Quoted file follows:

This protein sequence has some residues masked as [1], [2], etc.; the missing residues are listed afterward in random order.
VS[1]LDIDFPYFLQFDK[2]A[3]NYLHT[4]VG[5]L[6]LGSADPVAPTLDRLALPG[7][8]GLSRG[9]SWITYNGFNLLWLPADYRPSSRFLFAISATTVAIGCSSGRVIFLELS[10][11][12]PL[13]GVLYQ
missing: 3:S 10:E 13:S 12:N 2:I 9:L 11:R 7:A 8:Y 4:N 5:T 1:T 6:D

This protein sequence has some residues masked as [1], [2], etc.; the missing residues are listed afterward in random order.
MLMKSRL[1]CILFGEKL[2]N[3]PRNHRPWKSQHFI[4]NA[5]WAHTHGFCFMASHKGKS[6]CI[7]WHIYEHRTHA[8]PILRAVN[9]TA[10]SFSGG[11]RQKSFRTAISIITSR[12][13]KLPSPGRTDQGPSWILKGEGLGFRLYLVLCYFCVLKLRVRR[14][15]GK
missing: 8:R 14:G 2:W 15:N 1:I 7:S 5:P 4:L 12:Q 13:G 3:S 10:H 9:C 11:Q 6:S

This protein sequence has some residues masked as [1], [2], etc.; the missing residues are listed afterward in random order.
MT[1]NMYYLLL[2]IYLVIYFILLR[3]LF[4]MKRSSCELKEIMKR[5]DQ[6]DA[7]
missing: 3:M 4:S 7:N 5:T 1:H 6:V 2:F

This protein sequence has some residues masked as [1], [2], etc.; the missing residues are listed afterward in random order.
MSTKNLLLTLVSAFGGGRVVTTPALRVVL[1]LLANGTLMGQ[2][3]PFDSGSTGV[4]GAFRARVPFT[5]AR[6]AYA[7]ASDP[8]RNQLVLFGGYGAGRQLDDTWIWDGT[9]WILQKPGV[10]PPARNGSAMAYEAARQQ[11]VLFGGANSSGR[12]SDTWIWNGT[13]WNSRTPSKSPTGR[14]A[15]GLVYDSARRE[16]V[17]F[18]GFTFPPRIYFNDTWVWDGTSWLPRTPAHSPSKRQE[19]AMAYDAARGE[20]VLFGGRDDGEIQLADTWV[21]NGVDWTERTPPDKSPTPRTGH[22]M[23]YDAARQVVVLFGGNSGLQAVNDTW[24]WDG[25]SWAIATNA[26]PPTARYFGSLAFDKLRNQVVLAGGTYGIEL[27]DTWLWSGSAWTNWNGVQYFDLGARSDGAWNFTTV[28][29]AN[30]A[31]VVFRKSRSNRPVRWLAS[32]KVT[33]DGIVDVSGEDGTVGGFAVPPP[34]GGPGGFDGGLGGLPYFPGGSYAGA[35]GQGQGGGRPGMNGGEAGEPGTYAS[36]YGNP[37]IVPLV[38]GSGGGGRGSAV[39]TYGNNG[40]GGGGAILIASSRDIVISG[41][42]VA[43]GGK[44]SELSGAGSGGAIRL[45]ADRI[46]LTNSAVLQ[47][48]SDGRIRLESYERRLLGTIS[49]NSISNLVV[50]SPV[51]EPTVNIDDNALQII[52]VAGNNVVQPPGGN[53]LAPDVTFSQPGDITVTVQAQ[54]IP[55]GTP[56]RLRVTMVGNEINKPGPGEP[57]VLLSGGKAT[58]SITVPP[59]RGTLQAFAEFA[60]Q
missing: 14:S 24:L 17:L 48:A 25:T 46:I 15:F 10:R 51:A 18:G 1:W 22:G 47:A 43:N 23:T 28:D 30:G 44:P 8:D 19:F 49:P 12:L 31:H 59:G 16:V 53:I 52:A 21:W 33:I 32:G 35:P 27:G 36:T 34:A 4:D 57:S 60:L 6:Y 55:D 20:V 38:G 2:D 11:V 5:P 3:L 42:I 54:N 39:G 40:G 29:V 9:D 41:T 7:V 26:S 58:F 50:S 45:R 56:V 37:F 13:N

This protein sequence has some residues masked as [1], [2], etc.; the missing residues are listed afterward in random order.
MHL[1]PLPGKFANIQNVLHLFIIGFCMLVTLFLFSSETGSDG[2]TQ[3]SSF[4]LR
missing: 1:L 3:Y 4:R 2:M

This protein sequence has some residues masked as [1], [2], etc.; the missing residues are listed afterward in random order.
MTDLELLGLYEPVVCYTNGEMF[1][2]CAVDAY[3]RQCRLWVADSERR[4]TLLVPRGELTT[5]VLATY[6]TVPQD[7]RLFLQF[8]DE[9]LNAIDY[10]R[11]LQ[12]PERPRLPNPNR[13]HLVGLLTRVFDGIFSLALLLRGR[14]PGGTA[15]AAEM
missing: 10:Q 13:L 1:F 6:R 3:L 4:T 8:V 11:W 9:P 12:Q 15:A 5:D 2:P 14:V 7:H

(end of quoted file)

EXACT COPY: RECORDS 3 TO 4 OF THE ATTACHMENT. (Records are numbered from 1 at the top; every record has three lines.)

This protein sequence has some residues masked as [1], [2], etc.; the missing residues are listed afterward in random order.
MT[1]NMYYLLL[2]IYLVIYFILLR[3]LF[4]MKRSSCELKEIMKR[5]DQ[6]DA[7]
missing: 3:M 4:S 7:N 5:T 1:H 6:V 2:F

This protein sequence has some residues masked as [1], [2], etc.; the missing residues are listed afterward in random order.
MSTKNLLLTLVSAFGGGRVVTTPALRVVL[1]LLANGTLMGQ[2][3]PFDSGSTGV[4]GAFRARVPFT[5]AR[6]AYA[7]ASDP[8]RNQLVLFGGYGAGRQLDDTWIWDGT[9]WILQKPGV[10]PPARNGSAMAYEAARQQ[11]VLFGGANSSGR[12]SDTWIWNGT[13]WNSRTPSKSPTGR[14]A[15]GLVYDSARRE[16]V[17]F[18]GFTFPPRIYFNDTWVWDGTSWLPRTPAHSPSKRQE[19]AMAYDAARGE[20]VLFGGRDDGEIQLADTWV[21]NGVDWTERTPPDKSPTPRTGH[22]M[23]YDAARQVVVLFGGNSGLQAVNDTW[24]WDG[25]SWAIATNA[26]PPTARYFGSLAFDKLRNQVVLAGGTYGIEL[27]DTWLWSGSAWTNWNGVQYFDLGARSDGAWNFTTV[28][29]AN[30]A[31]VVFRKSRSNRPVRWLAS[32]KVT[33]DGIVDVSGEDGTVGGFAVPPP[34]GGPGGFDGGLGGLPYFPGGSYAGA[35]GQGQGGGRPGMNGGEAGEPGTYAS[36]YGNP[37]IVPLV[38]GSGGGGRGSAV[39]TYGNNG[40]GGGGAILIASSRDIVISG[41][42]VA[43]GGK[44]SELSGAGSGGAIRL[45]ADRI[46]LTNSAVLQ[47][48]SDGRIRLESYERRLLGTIS[49]NSISNLVV[50]SPV[51]EPTVNIDDNALQII[52]VAGNNVVQPPGGN[53]LAPDVTFSQPGDITVTVQAQ[54]IP[55]GTP[56]RLRVTMVGNEINKPGPGEP[57]VLLSGGKAT[58]SITVPP[59]RGTLQAFAEFA[60]Q
missing: 14:S 24:L 17:L 48:A 25:T 46:I 15:F 10:R 51:A 18:G 1:W 22:G 47:A 43:N 23:T 28:D 30:G 44:P 8:D 19:F 49:P 12:L 31:H 59:G 16:V 53:I 52:A 21:W 33:I 32:G 35:P 27:G 36:T 34:A 4:D 57:S 60:L 6:Y 55:D 20:V 38:G 2:D 11:V 5:P 3:L 42:I 54:N 39:G 40:G 29:V 9:D 41:T 7:V 26:S 58:F 50:S 45:R 56:V 37:F 13:N